People often remark that we were made for each other, yet there are vast areas of life in which we don't connect. It must admit it bothers me that we don't share many of those interests where I am most myself and most fulfilled... but how wonderful it is that she loves me anyway, and this is also the gift I give to her. And you know what I've noticed from other relationships? Shared passions don't last. They are potent, ardent and all-consuming, and either burn out or press on to something still more incendiary, like jealousy or hate. If you're asking me, if you want a relationship that will last, don't base your commitment to one another on mutual passions; base them instead on your character, your sense of humor, your shared frames of reference, the ways you look at everyday life -- because it's on those levels where you have the greatest chance of remaining the same person for the rest of your life. That's the constant you who is capable of making and keeping a promise of constancy.

What's it like to be together this long? At some point, you begin to recognize that you're held together as much by time as by love. We remember the same things (though she corrects the way I remember them); we've experienced the same triumphs and losses, the same pleasures and grievings; we've been the picture takers at each other's great moments, and we've fought side by side the yearly, monthly, daily, hourly war that is life all this time. And yet somehow, before any of this happened, there was something binding in our fine print, a promise even greater than the one we initially made to each other. To wit: Who could have guessed that, throughout my now-40 year career as a writer, Donna -- of all people -- would become my most valued and important professional associate? How could I have known that this funny little Munchkin from Western Hills, who drew fetchingly eye-lashed smiley faces at the end of her letters, would become the one person in the whole universe capable of designing MARIO BAVA ALL THE COLORS OF THE DARK? Who would do everything to keep the business of VIDEO WATCHDOG running that I could not personally do? How could I have known that she would someday be able to market my work with greater success than either Dell or Simon and Schuster could? And how could she, The Monkees' #1 fan, have known that this shy, bookish boy from Norwood would someday work for Michael Nesmith and show her the path to her first hug from Davy Jones? It's a mystery, in which the only real certainty is the friendly face that looks back at me in the midst of it.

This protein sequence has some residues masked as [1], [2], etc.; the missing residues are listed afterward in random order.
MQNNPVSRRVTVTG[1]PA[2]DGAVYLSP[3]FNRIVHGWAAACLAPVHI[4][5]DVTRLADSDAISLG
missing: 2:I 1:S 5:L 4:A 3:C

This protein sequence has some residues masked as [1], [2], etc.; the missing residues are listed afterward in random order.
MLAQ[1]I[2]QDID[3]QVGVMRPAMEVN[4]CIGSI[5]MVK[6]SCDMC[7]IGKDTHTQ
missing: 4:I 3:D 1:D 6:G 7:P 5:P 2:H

Of course, being with someone you love is no guarantee against loneliness; it's no guarantee that your heart will never break again. But it does (or should) mean that you don't have to go through life's tests and beatings all alone, because there is always a hand waiting to accept yours in the dark, and it's there for you whether it's awake or asleep. This is a way of life I can recommend.

Living with her these past 38 years has been an adventure in gratitude, and I just felt like saying that.

How did this happen? Just lucky, I guess.